Jamilah Lemieux, Our Mom Of The Month, On Single Motherhood And Co-Parenting In Sticky Situations

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JAMILAH LEMIEUX
Matermea

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As one of the Internet’s fiercest and most-heard voices on today’s cultural issues, Jamilah Lemieux has made fans and detractors alike thanks to her no-holds barred insights on racism, gender, and class as Ebony.com’s digital news and lifestyle editor. Her 19,000+ Twitter followers can read her thoughts on everything from New Jack Swing to Stop And Frisk. But there’s one subject the writer has been considerably mum on: the story behind her path to motherhood.

“I had an informal list of things I wanted to accomplish before becoming a mother,” Lemieux explains now. “I really wanted to purge myself of all my selfishness, travel the world and be married. [But] that’s just not how things worked out.”

Last year Lemieux found out she was pregnant by her boyfriend of two years in the middle of a stormy breakup.

“At the time I was incredibly in love with this person who was no longer in love with me,” she says. “There was a lot of shame because I was going into single motherhood -- it wasn’t that I was in a relationship that ended during the pregnancy, or right after the pregnancy, or two years later.”

After much reflection Lemieux ultimately decided to have the baby despite her concerns. She co-parents her daughter, Naima Freedom Lemieux-Giles, with her ex who has since gotten married, and remains a strong daily presence in their daughter’s life. “We’re both committed to raising a strong and healthy girl,” Lemieux says. “I’m very happy that she has a great relationship with her dad. I may hate the man, but I don’t hate the dad.”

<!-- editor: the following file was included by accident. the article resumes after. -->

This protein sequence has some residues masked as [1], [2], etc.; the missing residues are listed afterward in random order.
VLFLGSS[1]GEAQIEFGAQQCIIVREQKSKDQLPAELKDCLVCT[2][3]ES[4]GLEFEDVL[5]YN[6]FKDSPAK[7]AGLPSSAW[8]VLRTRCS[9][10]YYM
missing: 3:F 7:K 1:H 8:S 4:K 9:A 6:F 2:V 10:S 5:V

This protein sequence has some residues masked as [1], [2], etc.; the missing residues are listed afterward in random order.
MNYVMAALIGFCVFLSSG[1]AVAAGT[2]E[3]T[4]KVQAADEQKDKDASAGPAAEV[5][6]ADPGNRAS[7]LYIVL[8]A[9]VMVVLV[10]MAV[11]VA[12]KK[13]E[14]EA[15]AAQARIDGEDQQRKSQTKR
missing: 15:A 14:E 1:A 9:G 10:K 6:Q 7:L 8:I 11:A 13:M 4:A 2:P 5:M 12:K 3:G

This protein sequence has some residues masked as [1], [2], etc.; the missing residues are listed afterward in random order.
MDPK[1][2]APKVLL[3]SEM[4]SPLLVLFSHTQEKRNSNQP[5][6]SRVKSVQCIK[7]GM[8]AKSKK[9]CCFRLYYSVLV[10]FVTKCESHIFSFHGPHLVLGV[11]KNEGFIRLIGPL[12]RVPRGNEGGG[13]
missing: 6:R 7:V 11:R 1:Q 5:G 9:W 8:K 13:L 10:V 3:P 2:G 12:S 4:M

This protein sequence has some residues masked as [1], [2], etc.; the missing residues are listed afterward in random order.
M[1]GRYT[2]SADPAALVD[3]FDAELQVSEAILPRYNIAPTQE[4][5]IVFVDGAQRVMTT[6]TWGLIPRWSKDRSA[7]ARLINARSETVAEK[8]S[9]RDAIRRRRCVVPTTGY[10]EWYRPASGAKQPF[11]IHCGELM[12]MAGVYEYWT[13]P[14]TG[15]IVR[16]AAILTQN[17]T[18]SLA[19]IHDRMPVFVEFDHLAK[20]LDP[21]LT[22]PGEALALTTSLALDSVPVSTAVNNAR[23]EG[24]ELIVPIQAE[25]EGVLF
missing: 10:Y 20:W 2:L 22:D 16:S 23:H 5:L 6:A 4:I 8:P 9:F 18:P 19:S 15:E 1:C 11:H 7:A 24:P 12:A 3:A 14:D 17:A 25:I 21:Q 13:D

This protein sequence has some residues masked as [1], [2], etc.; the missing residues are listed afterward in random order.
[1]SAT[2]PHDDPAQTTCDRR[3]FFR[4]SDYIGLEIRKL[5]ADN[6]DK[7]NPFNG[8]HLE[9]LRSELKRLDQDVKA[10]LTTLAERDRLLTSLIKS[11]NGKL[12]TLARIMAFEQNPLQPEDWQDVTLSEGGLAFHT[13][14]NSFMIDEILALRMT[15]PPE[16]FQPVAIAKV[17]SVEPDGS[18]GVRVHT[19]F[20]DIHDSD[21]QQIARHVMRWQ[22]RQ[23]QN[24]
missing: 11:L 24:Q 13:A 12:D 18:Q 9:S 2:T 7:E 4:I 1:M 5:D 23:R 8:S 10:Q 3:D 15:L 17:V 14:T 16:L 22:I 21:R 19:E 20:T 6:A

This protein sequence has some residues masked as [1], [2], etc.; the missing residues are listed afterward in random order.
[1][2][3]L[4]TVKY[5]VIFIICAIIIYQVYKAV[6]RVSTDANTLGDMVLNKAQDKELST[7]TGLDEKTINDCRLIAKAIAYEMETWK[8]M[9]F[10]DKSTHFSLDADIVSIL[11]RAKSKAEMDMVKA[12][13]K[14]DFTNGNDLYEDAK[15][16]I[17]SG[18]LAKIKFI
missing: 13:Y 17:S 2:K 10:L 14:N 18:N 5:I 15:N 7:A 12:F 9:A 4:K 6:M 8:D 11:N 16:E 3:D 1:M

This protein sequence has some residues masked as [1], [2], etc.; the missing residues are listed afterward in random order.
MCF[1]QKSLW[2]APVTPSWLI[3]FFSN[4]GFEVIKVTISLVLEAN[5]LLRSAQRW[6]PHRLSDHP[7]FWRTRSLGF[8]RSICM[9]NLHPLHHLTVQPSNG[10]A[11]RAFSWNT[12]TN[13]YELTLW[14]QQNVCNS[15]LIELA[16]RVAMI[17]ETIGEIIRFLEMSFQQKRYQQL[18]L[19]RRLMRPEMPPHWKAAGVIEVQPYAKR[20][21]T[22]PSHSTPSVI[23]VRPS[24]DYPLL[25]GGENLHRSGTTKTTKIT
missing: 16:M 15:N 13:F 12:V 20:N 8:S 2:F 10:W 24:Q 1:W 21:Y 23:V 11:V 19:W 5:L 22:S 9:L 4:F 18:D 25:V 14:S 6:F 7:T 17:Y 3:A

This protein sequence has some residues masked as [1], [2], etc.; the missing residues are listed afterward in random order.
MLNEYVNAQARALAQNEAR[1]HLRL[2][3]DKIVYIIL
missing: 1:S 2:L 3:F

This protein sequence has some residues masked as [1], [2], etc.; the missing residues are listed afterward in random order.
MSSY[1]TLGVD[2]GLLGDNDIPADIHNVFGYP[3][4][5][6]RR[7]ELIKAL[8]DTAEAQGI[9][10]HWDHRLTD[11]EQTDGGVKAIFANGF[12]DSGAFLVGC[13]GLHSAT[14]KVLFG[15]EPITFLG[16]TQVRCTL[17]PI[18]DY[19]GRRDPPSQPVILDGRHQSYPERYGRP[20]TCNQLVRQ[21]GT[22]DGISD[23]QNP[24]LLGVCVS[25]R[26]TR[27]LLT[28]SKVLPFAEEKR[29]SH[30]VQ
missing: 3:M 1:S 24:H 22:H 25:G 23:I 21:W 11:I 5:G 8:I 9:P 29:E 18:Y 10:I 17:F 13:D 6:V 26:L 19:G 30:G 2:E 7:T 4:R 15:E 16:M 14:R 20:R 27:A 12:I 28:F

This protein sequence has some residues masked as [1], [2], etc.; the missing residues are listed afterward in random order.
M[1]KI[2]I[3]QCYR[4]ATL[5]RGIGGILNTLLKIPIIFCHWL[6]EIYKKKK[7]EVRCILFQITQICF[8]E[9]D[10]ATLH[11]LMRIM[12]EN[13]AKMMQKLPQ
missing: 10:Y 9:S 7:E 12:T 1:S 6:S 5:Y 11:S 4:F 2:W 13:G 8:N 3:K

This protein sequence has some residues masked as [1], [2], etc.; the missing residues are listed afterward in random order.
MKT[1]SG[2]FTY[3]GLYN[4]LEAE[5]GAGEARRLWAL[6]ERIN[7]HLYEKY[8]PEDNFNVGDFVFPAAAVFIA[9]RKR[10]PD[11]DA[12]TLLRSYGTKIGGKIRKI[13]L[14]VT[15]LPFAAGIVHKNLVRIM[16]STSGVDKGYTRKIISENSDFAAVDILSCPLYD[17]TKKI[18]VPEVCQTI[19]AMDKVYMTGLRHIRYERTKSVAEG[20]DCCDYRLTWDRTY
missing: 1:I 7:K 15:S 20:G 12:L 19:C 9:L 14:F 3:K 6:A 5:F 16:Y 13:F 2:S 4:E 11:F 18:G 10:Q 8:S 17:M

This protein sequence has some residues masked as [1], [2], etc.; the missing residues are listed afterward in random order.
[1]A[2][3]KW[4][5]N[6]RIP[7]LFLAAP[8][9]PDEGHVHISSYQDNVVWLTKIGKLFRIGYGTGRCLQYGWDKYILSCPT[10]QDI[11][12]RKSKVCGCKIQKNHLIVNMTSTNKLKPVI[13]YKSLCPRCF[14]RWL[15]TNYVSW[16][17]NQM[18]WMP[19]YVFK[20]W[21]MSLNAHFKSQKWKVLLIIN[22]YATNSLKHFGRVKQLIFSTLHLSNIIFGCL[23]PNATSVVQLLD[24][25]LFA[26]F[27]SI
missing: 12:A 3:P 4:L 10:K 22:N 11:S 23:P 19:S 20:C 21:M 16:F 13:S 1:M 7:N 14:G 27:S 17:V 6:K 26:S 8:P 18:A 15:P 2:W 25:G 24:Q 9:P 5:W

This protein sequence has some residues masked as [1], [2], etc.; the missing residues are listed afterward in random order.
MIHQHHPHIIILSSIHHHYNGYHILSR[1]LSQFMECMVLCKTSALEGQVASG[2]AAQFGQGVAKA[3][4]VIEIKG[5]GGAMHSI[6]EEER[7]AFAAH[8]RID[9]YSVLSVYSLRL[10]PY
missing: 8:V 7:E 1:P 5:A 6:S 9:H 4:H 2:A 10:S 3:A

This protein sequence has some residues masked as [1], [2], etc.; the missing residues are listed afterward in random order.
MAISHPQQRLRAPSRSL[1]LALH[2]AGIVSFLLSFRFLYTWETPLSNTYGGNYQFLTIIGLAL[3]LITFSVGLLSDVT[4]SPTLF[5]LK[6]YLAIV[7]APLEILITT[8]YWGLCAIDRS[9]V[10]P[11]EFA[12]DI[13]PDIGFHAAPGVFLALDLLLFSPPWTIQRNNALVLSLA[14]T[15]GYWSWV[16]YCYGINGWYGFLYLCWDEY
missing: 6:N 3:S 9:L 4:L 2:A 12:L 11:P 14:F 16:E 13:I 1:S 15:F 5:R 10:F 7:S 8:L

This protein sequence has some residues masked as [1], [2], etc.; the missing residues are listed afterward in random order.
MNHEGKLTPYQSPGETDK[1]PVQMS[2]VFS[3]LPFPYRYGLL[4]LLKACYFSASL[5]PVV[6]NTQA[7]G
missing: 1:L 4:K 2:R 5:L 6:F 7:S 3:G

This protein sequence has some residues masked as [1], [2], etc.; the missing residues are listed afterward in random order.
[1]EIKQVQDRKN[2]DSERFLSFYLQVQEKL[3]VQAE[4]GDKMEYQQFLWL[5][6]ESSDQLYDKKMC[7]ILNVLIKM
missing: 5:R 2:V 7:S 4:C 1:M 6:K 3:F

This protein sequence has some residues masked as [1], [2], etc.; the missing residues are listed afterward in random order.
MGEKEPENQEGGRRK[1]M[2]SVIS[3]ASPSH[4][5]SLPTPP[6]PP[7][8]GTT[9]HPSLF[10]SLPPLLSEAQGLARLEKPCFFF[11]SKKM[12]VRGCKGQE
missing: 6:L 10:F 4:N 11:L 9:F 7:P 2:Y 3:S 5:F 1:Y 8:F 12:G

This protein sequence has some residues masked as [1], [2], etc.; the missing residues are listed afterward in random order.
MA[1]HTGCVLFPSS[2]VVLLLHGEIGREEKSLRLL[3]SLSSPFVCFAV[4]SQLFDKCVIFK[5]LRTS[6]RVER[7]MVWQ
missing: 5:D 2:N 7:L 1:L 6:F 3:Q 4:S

Despite the dramatic circumstances around her conception, Naima’s squeals and obvious love of life -- along with the added purpose she has brought her mother -- only prove to confirm what Lemieux believes was the right decision.

“This child in this moment is supposed to be here,” Lemieux says. “I’m lucky that for the situation that we have, I got the child that I needed.”

What were your thoughts on single motherhood before you became a mother?

I always thought being a single mother was the absolute last thing in the world that I would ever, ever, ever want to be. Ultimately I chose to do it, but I’m co-parenting with somebody who got engaged to another woman that he started dating the week we conceived, got engaged to when I was five months pregnant, and married when we had a 2 month old. I am not OK with the situation, but if I have to sacrifice my personal comfort for the sake of my child and her relationship with her father, then that’s something I will do gladly.

Being a single parent, in a lot of ways, requires a level of self-sacrifice that I did not want to make. I see a lot of women who I feel had to live for their children and sacrifice everything, and it just seemed that there’s nothing left for them. I have a mother who pretty much gave up her life in a lot of ways -- her pursuits and some of the things she wanted to do personally and professionally -- to just become a mom. That’s not to say that’s not enough and it can’t be fulfilling, but it’s not what I want for myself and it’s not the sort of relationship I want to have with my daughter. I think that she’ll be happy that we’ll get to experience a lot of cool things together -- and if I do have other children in the future the same goes for them -- because I haven’t put the brakes on everything that makes me me just to be a mom.

I [think] that as much as this child deserves to be loved and nurtured and all the things that I’m giving her, I would like someone to give to me. I still believe that I shall have those things in time. I’m a good-looking woman, I have a beautiful child, I have a career, I’m independent... that ain’t for everybody. There are plenty of guys out there who have no interest in dating a woman with children and that’s fine, but there are those who would and I do feel that partnership and love will come to me in some form or fashion. It might not be in the way I’d imagined it, but it’s not something that I’m not invested in anymore.

Read more of Jamilah's story and meet these other amazing mothers at matermea.com.

Also on The Huffington Post

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